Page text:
Nevertheless, sans Max, what’s left? Virtue-Dancing With The Stars: Elizabeth May says Trudeau wants to eliminate CO2 completely, but not until 2030! Justin Trudeau says that Scheer didn’t believe in gay marriage before 2005! Jagmeet Singh says that May’s selling out to the billionaires by promising to balance the budget by 2047, whereas he won’t balance the budget ever! Yves-François Blanchet says Singh’s ten-point plan to eliminate bovine flatulence by last Tuesday is too little too late compared to the Bloc’s plan to reduce Canada’s carbon footprint by declaring Quebec independent …oh, wait, sorry, that was almost an intrusion of something real: I meant “by declaring Quebec fully sovereign when it comes to jurisdiction over selecting its own pronouns for the door of the transgender bathroom: je, moi, mon…”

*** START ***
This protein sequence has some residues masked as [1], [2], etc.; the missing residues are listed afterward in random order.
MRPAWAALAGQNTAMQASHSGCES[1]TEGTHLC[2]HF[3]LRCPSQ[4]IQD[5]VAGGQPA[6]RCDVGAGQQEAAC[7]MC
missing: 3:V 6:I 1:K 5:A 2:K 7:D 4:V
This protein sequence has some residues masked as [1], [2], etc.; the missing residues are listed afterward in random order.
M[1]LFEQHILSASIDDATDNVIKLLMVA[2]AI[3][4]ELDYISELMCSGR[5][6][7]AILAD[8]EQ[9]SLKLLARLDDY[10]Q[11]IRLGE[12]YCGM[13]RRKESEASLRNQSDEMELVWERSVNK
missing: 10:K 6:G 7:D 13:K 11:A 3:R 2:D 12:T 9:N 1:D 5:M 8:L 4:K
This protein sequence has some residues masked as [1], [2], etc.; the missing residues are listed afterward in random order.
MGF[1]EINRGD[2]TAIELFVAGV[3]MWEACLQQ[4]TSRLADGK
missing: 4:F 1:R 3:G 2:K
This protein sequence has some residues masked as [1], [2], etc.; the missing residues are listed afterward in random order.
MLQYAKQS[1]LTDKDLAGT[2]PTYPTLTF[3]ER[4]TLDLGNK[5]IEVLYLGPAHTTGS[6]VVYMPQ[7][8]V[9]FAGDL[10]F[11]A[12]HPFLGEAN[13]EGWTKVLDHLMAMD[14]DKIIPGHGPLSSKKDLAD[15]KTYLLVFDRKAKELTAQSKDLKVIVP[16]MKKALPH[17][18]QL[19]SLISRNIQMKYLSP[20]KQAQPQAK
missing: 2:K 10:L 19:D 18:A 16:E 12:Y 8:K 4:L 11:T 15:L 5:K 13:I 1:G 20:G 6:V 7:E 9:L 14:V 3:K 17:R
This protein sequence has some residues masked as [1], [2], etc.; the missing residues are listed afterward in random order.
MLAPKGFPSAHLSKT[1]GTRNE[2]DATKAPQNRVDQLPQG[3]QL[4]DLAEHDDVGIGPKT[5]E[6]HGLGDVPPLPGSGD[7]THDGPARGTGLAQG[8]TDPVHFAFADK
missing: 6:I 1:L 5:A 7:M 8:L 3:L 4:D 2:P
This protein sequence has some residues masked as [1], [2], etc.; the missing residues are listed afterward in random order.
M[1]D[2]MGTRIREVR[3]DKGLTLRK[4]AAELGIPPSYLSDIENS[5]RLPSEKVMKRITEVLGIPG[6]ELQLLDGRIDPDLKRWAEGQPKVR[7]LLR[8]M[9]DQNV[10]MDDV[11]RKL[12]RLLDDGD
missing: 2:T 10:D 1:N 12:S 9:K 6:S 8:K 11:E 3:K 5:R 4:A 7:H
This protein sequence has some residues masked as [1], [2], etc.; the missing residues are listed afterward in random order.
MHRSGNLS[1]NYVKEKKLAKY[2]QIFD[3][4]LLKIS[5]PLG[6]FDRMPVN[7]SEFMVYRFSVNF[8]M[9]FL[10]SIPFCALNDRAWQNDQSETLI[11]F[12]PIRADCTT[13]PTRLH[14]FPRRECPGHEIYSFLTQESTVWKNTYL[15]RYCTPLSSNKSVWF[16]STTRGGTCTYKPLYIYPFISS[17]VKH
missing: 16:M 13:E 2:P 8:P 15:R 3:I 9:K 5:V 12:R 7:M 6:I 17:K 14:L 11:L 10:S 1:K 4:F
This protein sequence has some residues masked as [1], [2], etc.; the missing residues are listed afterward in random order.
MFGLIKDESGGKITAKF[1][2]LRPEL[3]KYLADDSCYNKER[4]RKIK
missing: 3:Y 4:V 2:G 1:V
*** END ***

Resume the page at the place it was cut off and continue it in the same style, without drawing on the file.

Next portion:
And at that point in the debate Lisa LaFlamme moves on to the next urgent concern of Canadian voters: Are politicians’ aboriginal land acknowledgments too perfunctory? Should they take up more time at the beginning of each debate? Say, the first hour or two?
John Robson argues that all five candidates are running against proposals that no one’s proposing because deep down inside they know that lurking somewhere out there is not a mythical right-wing Bigfoot but mere prosaic Reality, which sooner or later will assert itself. I’m not so sure. I think it’s more an enforcing of the ground rules, a true land acknowledgment that public debate can only take place within the bounds of this ever shriveling bit of barren sod. Those who want to fight on broader turf – such as M Bernier – cannot be permitted to do so.